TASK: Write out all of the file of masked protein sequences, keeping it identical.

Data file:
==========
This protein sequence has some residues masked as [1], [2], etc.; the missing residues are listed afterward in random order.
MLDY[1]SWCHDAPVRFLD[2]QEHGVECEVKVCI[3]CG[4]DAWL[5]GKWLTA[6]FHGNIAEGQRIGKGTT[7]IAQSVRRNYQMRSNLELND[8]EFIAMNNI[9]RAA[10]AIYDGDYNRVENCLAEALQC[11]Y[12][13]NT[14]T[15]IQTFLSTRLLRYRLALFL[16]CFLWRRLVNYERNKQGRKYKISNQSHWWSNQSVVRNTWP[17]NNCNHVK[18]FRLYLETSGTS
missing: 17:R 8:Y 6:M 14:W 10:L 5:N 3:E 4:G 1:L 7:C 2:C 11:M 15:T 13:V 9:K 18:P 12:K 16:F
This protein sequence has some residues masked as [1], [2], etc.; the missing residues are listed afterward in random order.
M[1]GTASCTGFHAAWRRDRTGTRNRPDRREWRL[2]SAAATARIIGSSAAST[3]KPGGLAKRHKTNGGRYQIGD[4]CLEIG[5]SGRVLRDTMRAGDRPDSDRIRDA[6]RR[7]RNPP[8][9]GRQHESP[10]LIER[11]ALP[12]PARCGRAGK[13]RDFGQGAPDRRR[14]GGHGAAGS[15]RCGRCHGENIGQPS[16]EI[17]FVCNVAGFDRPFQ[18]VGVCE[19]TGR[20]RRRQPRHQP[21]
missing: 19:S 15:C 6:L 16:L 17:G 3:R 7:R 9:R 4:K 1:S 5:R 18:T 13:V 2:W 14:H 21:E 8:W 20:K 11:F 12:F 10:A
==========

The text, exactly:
This protein sequence has some residues masked as [1], [2], etc.; the missing residues are listed afterward in random order.
MLDY[1]SWCHDAPVRFLD[2]QEHGVECEVKVCI[3]CG[4]DAWL[5]GKWLTA[6]FHGNIAEGQRIGKGTT[7]IAQSVRRNYQMRSNLELND[8]EFIAMNNI[9]RAA[10]AIYDGDYNRVENCLAEALQC[11]Y[12][13]NT[14]T[15]IQTFLSTRLLRYRLALFL[16]CFLWRRLVNYERNKQGRKYKISNQSHWWSNQSVVRNTWP[17]NNCNHVK[18]FRLYLETSGTS
missing: 17:R 8:Y 6:M 14:W 10:L 5:N 3:E 4:G 1:L 7:C 2:C 11:M 15:T 13:V 9:K 18:P 12:K 16:F
This protein sequence has some residues masked as [1], [2], etc.; the missing residues are listed afterward in random order.
M[1]GTASCTGFHAAWRRDRTGTRNRPDRREWRL[2]SAAATARIIGSSAAST[3]KPGGLAKRHKTNGGRYQIGD[4]CLEIG[5]SGRVLRDTMRAGDRPDSDRIRDA[6]RR[7]RNPP[8][9]GRQHESP[10]LIER[11]ALP[12]PARCGRAGK[13]RDFGQGAPDRRR[14]GGHGAAGS[15]RCGRCHGENIGQPS[16]EI[17]FVCNVAGFDRPFQ[18]VGVCE[19]TGR[20]RRRQPRHQP[21]
missing: 19:S 15:C 6:L 16:L 17:G 3:R 7:R 9:R 4:K 1:S 5:R 18:T 13:V 2:W 14:H 21:E 8:W 20:K 11:F 12:F 10:A